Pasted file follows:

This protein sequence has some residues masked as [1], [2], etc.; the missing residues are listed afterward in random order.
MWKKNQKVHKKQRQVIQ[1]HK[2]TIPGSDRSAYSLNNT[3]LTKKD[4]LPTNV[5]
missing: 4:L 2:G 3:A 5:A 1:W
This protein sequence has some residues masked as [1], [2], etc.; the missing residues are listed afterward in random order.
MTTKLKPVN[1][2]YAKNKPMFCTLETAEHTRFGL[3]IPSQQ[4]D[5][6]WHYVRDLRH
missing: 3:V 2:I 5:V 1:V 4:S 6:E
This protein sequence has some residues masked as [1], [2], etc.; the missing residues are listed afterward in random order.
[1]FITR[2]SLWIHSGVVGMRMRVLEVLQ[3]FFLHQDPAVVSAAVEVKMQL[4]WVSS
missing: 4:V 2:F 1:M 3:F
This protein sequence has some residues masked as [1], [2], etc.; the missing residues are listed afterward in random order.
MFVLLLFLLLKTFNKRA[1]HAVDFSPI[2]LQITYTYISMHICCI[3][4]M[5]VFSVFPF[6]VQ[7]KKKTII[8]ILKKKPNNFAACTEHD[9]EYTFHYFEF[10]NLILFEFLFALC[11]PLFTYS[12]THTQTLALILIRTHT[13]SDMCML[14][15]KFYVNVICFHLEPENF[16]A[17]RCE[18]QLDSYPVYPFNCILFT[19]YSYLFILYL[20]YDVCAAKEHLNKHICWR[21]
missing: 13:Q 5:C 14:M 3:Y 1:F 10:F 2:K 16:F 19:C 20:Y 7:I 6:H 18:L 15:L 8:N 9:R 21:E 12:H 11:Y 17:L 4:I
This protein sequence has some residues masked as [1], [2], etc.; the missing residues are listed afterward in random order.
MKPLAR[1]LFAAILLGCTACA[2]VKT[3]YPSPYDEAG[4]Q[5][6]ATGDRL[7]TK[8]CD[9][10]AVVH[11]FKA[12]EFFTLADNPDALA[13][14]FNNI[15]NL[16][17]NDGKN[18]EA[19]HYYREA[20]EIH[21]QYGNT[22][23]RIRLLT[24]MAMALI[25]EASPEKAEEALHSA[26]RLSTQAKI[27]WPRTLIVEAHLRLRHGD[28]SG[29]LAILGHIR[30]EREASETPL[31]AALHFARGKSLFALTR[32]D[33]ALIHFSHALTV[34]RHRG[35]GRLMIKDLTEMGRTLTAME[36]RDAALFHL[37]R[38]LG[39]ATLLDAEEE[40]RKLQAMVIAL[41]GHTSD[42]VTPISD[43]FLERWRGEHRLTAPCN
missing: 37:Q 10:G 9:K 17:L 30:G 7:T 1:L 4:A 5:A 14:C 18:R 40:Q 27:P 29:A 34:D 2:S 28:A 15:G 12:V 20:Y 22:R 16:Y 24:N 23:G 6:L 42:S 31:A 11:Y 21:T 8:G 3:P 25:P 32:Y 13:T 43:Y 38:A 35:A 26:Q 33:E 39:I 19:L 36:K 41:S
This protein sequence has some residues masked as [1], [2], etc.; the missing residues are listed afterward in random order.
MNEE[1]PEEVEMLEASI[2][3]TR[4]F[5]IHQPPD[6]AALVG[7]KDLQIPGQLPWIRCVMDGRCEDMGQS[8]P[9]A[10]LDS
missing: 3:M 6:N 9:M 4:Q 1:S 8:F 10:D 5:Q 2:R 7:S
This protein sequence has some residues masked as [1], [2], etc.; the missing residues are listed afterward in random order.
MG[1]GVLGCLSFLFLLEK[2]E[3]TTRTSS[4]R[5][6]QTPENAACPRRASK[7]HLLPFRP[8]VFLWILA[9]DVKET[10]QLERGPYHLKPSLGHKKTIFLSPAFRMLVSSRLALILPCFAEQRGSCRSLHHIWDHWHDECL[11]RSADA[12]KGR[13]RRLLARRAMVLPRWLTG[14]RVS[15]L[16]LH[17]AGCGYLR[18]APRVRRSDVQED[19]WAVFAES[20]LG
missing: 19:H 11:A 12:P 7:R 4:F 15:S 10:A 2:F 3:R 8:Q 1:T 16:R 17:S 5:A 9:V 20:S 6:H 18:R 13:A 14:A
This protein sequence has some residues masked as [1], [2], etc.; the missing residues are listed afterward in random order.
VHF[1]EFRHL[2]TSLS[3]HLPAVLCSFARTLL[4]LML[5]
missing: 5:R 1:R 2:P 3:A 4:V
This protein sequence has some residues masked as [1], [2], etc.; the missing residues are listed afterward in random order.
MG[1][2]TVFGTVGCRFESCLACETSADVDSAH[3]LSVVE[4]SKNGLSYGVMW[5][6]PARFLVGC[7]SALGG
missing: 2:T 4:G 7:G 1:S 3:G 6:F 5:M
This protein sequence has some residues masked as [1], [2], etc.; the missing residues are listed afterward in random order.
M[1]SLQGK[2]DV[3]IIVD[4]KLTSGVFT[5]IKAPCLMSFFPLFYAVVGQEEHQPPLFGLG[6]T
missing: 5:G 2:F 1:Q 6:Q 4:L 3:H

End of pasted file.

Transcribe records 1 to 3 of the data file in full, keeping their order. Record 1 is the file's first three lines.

This protein sequence has some residues masked as [1], [2], etc.; the missing residues are listed afterward in random order.
MWKKNQKVHKKQRQVIQ[1]HK[2]TIPGSDRSAYSLNNT[3]LTKKD[4]LPTNV[5]
missing: 4:L 2:G 3:A 5:A 1:W
This protein sequence has some residues masked as [1], [2], etc.; the missing residues are listed afterward in random order.
MTTKLKPVN[1][2]YAKNKPMFCTLETAEHTRFGL[3]IPSQQ[4]D[5][6]WHYVRDLRH
missing: 3:V 2:I 5:V 1:V 4:S 6:E
This protein sequence has some residues masked as [1], [2], etc.; the missing residues are listed afterward in random order.
[1]FITR[2]SLWIHSGVVGMRMRVLEVLQ[3]FFLHQDPAVVSAAVEVKMQL[4]WVSS
missing: 4:V 2:F 1:M 3:F